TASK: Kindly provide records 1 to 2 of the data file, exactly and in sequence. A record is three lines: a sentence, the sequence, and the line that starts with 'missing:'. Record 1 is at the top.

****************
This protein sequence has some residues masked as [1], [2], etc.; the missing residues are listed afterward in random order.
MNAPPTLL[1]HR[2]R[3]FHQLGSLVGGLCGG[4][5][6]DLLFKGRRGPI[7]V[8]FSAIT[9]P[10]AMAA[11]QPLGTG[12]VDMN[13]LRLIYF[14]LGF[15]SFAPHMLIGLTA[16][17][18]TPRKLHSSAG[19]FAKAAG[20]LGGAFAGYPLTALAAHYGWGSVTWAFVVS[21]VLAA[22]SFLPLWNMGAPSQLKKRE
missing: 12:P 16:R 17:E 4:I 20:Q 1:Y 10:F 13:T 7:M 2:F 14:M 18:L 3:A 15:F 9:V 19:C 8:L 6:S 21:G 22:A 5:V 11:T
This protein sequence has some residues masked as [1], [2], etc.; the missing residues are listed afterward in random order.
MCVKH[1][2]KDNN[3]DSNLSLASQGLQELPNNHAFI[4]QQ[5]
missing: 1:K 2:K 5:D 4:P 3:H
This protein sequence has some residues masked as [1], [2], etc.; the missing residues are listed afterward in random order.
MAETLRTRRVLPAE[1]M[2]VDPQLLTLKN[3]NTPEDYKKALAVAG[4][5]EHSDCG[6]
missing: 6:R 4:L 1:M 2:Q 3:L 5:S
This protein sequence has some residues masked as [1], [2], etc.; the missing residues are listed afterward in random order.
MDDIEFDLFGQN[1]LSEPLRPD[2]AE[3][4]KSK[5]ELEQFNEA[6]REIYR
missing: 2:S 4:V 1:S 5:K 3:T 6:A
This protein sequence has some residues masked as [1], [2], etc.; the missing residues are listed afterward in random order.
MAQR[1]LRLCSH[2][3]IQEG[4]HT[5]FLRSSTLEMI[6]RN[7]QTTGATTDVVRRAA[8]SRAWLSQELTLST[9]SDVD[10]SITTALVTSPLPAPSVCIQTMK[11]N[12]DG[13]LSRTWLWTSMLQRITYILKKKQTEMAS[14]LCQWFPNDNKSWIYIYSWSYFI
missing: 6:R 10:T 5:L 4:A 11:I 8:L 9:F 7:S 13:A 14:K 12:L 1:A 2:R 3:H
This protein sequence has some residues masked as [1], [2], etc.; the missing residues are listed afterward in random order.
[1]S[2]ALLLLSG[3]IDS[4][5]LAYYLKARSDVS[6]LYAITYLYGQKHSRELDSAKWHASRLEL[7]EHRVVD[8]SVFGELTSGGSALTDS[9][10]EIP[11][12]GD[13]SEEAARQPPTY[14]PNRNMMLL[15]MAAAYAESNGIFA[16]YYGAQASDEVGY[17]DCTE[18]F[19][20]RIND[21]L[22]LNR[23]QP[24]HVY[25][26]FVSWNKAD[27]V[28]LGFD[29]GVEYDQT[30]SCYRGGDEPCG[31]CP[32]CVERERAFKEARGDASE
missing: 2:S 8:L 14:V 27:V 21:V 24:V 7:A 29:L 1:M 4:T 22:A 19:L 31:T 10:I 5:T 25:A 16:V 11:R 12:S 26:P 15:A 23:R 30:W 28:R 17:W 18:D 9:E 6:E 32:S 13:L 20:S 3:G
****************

This protein sequence has some residues masked as [1], [2], etc.; the missing residues are listed afterward in random order.
MNAPPTLL[1]HR[2]R[3]FHQLGSLVGGLCGG[4][5][6]DLLFKGRRGPI[7]V[8]FSAIT[9]P[10]AMAA[11]QPLGTG[12]VDMN[13]LRLIYF[14]LGF[15]SFAPHMLIGLTA[16][17][18]TPRKLHSSAG[19]FAKAAG[20]LGGAFAGYPLTALAAHYGWGSVTWAFVVS[21]VLAA[22]SFLPLWNMGAPSQLKKRE
missing: 12:P 16:R 17:E 4:I 20:Q 1:Y 10:F 13:T 7:M 2:F 14:M 18:L 3:A 15:F 9:V 19:C 8:L 6:S 21:G 22:A 5:V 11:T
This protein sequence has some residues masked as [1], [2], etc.; the missing residues are listed afterward in random order.
MCVKH[1][2]KDNN[3]DSNLSLASQGLQELPNNHAFI[4]QQ[5]
missing: 1:K 2:K 5:D 4:P 3:H